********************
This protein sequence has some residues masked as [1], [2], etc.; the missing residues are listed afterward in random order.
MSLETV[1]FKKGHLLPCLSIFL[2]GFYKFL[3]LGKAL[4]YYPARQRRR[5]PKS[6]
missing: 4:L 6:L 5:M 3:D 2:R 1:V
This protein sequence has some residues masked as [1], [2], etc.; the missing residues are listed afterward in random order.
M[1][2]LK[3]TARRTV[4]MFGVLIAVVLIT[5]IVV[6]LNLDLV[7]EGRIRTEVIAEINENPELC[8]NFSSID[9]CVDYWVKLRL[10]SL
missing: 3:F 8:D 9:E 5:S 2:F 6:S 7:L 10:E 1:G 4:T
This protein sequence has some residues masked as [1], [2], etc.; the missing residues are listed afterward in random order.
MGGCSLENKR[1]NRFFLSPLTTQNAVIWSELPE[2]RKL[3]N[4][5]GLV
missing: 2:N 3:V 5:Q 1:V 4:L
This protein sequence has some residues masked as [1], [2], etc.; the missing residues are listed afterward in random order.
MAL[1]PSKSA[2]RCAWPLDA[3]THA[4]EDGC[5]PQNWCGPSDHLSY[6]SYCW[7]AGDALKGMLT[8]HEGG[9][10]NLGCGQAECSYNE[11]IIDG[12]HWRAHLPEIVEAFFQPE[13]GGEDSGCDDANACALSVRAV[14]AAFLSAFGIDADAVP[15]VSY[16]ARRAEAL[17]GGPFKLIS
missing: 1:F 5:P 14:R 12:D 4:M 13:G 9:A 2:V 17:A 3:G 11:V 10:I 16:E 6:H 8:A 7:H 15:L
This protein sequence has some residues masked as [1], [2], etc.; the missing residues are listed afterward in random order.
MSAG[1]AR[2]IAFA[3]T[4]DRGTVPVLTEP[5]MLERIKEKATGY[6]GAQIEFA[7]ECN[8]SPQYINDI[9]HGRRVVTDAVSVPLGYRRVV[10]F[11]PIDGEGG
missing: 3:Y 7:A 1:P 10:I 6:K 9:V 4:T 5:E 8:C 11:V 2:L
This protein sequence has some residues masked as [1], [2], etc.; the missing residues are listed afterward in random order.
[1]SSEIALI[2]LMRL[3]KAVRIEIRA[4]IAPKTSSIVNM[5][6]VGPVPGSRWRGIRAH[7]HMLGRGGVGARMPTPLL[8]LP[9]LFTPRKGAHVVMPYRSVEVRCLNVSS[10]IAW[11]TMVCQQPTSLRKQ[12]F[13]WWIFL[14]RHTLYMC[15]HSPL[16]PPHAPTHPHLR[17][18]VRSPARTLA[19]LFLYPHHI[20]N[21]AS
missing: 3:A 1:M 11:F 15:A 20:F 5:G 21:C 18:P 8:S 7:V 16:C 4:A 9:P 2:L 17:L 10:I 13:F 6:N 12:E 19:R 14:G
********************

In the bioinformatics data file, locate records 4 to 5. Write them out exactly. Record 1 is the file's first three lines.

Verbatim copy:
This protein sequence has some residues masked as [1], [2], etc.; the missing residues are listed afterward in random order.
MAL[1]PSKSA[2]RCAWPLDA[3]THA[4]EDGC[5]PQNWCGPSDHLSY[6]SYCW[7]AGDALKGMLT[8]HEGG[9][10]NLGCGQAECSYNE[11]IIDG[12]HWRAHLPEIVEAFFQPE[13]GGEDSGCDDANACALSVRAV[14]AAFLSAFGIDADAVP[15]VSY[16]ARRAEAL[17]GGPFKLIS
missing: 1:F 5:P 14:R 12:D 4:M 13:G 9:A 2:V 17:A 3:G 11:V 10:I 16:E 6:H 8:A 7:H 15:L
This protein sequence has some residues masked as [1], [2], etc.; the missing residues are listed afterward in random order.
MSAG[1]AR[2]IAFA[3]T[4]DRGTVPVLTEP[5]MLERIKEKATGY[6]GAQIEFA[7]ECN[8]SPQYINDI[9]HGRRVVTDAVSVPLGYRRVV[10]F[11]PIDGEGG
missing: 3:Y 7:A 1:P 10:I 6:K 9:V 4:T 5:E 8:C 11:V 2:L